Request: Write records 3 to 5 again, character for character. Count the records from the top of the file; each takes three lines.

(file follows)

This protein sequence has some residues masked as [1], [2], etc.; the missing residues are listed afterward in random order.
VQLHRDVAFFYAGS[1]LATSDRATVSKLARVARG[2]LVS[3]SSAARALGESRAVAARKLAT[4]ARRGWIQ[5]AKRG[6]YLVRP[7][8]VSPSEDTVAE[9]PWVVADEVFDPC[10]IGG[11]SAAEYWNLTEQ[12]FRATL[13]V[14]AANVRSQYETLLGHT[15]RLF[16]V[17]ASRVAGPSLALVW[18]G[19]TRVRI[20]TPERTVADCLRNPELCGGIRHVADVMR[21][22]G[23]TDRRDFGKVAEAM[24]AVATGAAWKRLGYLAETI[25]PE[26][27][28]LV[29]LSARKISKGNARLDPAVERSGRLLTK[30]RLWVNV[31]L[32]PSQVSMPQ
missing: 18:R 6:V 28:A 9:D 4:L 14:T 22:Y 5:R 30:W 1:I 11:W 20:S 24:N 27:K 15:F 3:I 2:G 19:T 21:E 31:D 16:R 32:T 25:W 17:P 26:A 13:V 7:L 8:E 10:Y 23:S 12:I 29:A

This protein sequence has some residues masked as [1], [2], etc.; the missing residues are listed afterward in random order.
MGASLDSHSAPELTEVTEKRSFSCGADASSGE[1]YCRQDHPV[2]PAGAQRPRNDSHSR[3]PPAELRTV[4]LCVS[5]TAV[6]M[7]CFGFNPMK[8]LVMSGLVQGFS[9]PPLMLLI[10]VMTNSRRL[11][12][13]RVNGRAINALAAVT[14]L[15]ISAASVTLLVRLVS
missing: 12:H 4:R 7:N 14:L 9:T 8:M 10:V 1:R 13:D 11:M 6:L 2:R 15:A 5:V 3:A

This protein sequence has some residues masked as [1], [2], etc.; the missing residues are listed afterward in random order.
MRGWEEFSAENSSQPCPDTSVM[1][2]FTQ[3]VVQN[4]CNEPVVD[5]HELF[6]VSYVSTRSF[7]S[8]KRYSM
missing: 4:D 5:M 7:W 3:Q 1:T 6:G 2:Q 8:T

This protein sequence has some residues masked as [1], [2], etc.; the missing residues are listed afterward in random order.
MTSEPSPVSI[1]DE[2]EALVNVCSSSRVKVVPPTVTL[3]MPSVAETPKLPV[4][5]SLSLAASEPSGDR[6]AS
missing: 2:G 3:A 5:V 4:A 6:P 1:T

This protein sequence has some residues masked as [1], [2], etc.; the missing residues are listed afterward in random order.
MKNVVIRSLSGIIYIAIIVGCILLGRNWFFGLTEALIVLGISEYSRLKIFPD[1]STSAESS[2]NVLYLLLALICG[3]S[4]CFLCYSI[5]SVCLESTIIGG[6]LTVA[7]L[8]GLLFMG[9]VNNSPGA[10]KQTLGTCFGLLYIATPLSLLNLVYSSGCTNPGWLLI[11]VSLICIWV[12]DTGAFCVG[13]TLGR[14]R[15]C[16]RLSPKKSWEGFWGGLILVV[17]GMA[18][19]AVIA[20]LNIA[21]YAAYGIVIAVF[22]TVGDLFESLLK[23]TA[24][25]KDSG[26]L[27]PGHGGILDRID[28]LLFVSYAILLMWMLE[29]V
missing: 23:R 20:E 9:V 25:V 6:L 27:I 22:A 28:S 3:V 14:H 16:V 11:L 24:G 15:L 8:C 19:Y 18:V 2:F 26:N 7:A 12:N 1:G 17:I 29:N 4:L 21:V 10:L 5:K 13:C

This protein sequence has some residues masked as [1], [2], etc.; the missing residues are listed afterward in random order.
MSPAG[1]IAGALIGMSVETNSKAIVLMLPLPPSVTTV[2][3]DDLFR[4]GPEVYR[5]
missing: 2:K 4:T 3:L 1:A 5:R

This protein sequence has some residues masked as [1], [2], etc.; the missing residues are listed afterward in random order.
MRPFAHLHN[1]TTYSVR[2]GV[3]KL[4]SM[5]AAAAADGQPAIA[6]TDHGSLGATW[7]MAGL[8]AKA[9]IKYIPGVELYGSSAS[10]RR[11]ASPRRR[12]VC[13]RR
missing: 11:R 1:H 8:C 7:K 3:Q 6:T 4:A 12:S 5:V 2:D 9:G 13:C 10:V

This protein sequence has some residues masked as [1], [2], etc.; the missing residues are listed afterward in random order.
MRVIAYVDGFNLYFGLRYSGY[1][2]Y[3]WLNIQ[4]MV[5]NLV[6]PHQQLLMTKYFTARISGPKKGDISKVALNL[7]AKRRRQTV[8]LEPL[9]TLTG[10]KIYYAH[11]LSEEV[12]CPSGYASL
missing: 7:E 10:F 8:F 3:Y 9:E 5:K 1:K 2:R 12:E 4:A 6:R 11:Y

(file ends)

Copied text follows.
This protein sequence has some residues masked as [1], [2], etc.; the missing residues are listed afterward in random order.
MRGWEEFSAENSSQPCPDTSVM[1][2]FTQ[3]VVQN[4]CNEPVVD[5]HELF[6]VSYVSTRSF[7]S[8]KRYSM
missing: 4:D 5:M 7:W 3:Q 1:T 6:G 2:Q 8:T

This protein sequence has some residues masked as [1], [2], etc.; the missing residues are listed afterward in random order.
MTSEPSPVSI[1]DE[2]EALVNVCSSSRVKVVPPTVTL[3]MPSVAETPKLPV[4][5]SLSLAASEPSGDR[6]AS
missing: 2:G 3:A 5:V 4:A 6:P 1:T

This protein sequence has some residues masked as [1], [2], etc.; the missing residues are listed afterward in random order.
MKNVVIRSLSGIIYIAIIVGCILLGRNWFFGLTEALIVLGISEYSRLKIFPD[1]STSAESS[2]NVLYLLLALICG[3]S[4]CFLCYSI[5]SVCLESTIIGG[6]LTVA[7]L[8]GLLFMG[9]VNNSPGA[10]KQTLGTCFGLLYIATPLSLLNLVYSSGCTNPGWLLI[11]VSLICIWV[12]DTGAFCVG[13]TLGR[14]R[15]C[16]RLSPKKSWEGFWGGLILVV[17]GMA[18][19]AVIA[20]LNIA[21]YAAYGIVIAVF[22]TVGDLFESLLK[23]TA[24][25]KDSG[26]L[27]PGHGGILDRID[28]LLFVSYAILLMWMLE[29]V
missing: 23:R 20:E 9:V 25:V 6:L 27:I 22:A 28:S 3:V 14:H 16:V 11:L 24:G 15:L 8:C 19:Y 18:V 2:F 26:N 7:A 12:N 1:G 17:I 29:N 4:L 21:V 10:L 5:K 13:C